The Lugger Coast

£7.50

100 in stock

An acclaimed review of the fishing luggers of Cornwall and the trading schooners and ketches of the west of England. A brief history is given of the beach landing of Cornwall and Devon. Luggers racing at Looe, and the last of the north Devon trading vessels.

100 in stock

SKU: ISBN 0 9538506 41 Category:

Description

The Lugger Coast
Robert Simper

The ports, harbours and beach landings of Cornwall and Devon.

Published 2003, Hardback, 31 colour photographs, 134 black and white photographs. 33,000 words.

An acclaimed review of the fishing luggers of Cornwall and the trading schooners and ketches of the west of England. A brief history is given of the beach landing of Cornwall and Devon. Luggers racing at Looe, and the last of the north Devon trading vessels.

ISBN 0 9538506 41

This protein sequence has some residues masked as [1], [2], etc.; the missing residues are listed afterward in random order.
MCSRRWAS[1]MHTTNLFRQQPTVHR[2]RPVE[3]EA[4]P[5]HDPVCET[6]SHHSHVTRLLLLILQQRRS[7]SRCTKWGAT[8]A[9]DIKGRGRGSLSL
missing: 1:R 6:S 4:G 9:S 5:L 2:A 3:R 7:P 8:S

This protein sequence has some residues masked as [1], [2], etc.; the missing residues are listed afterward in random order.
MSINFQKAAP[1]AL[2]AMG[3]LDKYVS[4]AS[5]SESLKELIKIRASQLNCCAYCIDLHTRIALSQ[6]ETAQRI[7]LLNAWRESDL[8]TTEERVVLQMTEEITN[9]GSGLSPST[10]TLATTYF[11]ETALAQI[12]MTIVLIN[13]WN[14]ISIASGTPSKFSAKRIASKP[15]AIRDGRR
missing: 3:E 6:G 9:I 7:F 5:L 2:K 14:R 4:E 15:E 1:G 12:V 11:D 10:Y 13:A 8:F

Cornwall and Devon have one of the richest maritime histories in Western Europe. Once every sheltered cove, harbour and estuary was the work place for men seeking a living on the water. This varied from schooners, which sailed across the Atlantic in the Victorian period, with salt-cod from Newfoundland, to the inshore fishermen who harvested the pilchard shoals that came annually in sight of their homes. As much as possible the book attempts to portray the past through the memories of the men who worked the boats. This begins with a survey of the beach landing, often little more than a break in the cliff, where the boats have worked. Such places as Sennen Cove, where the North Atlantic boils in over the Cowlow Rocks, to equally wild landings on Scilly and the shifting shingle beaches of Start Bay. The era of the schooners has long gone, but the memories of some of the Appledore men who traded to the ports the west brings the picture alive. The story of the Cornish lugger, a type evolved for the drift net fishing, is also told, mainly through the eyes of the men who knew them. The Looe Lugger Regatta has revived interest in these superb craft. Although they never died out, the Falmouth work-boats have also seen a revival, and indeed in the past thirty years have evolved into a new form of work-boat. The pilot cutters of the west that went out into the Atlantic, sailing trawlers of Brixham, gigs, and many more boats types are recorded here, all with the liberal use of photographs, old and new.